Shop Life Repairer Profiles

Success Through Tracking

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Tired of feeling out of control at his shop, Express Tire & Automotive in Berea, Ohio, shop owner Dave Justice started routinely tracking his labor dollars by hand.

His meticulous approach to tracking not only turned around his shop, it also created a side business: Labor Profit Management, a software system that allows owners to manage productivity, efficiency and effective labor rates.

By creating processes based off these reports, Justice has expanded his business to three locations that generated $5 million in total sales in 2013.

I bought my first shop, Express Tire & Auto, in Berea, Ohio, in 2001. We made money, but it was exhausting. It came to a breaking point in 2003, when I told my wife either something had to change or I was going to get out of the business.

That’s when I realized I needed to get more education. I took every seminar I could get my hands on, I joined 20 Groups, I worked with consultants. Every one of them spoke about how our money was made in our labor dollars.

With that, I started to track my labor dollars by hand. The problem was that I realized I was spending way too much time crunching all of these numbers by hand.

While getting the education, I met another shop owner, John Fowle. Together, we created a software called Labor Profit Management. It’s a cloud-based system that integrates with your management system and lets you quantify employee productivity, efficiency and effective labor rates.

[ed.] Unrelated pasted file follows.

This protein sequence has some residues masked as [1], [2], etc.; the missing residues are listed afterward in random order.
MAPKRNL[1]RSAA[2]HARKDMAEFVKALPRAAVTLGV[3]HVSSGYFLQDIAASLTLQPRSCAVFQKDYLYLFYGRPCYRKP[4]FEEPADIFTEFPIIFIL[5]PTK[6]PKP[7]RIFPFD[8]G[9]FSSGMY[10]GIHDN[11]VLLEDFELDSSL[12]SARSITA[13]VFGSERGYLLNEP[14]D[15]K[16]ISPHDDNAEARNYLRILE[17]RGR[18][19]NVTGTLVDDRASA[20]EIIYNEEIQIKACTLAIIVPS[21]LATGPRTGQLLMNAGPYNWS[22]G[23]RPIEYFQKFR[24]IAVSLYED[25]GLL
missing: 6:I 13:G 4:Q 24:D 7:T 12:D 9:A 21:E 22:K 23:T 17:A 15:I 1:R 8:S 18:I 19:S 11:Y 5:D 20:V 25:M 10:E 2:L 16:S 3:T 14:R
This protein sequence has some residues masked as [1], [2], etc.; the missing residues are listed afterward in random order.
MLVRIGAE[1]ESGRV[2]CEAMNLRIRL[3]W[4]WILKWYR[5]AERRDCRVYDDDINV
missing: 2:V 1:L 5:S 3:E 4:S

I believe in measuring and managing your business by creating accountability through your processes. It’s the accountability that comes through the processes that really changes your whole shop. It’s not just tracking stuff. It’s how you do it and what you do with it. The one thing I know is that the processes never fail you.

The minute we started to track the labor dollars in our technicians, it started to turn around our shop. Although at the time, the system was pretty elementary, I started tracking each individual technician’s clock hours, billed hours, actual hours, miscellaneous hours, productivity and efficiency. By doing that, you can find your effective labor rate. With our shop management systems, we have always had a way to quantify the profit made from parts, but this new system allowed me to quantify the labor side as well.

As we started to get the processes together, I started thinking about opening a second store. In 2009, we built a brand-new, eight-bay store. I knew at that point that our processes were like the McDonald’s cheeseburger: We could take what we did and duplicate it. I knew we’d be profitable and in its second year, that store did $1.6 million. In 2012, we built a 10,000-square-foot shop and again duplicated those systems and processes. In 2013, we did just short of $5 million as a company. But what’s even better is that, unlike the first store, there was no trial and error with these two. We knew what we had to do, we knew we could duplicate it, and it was no problem.

In July 2013, Labor Profit Management launched nationally with NAPA. That was really when my daily routine changed. They asked me to go out and share the system, so now a lot of my time is spent going all around the U.S. doing seminars, speaking in front of groups, doing demonstrations, working with 20 Groups. I educate shop owners on where their money is made and let them know we have this solution.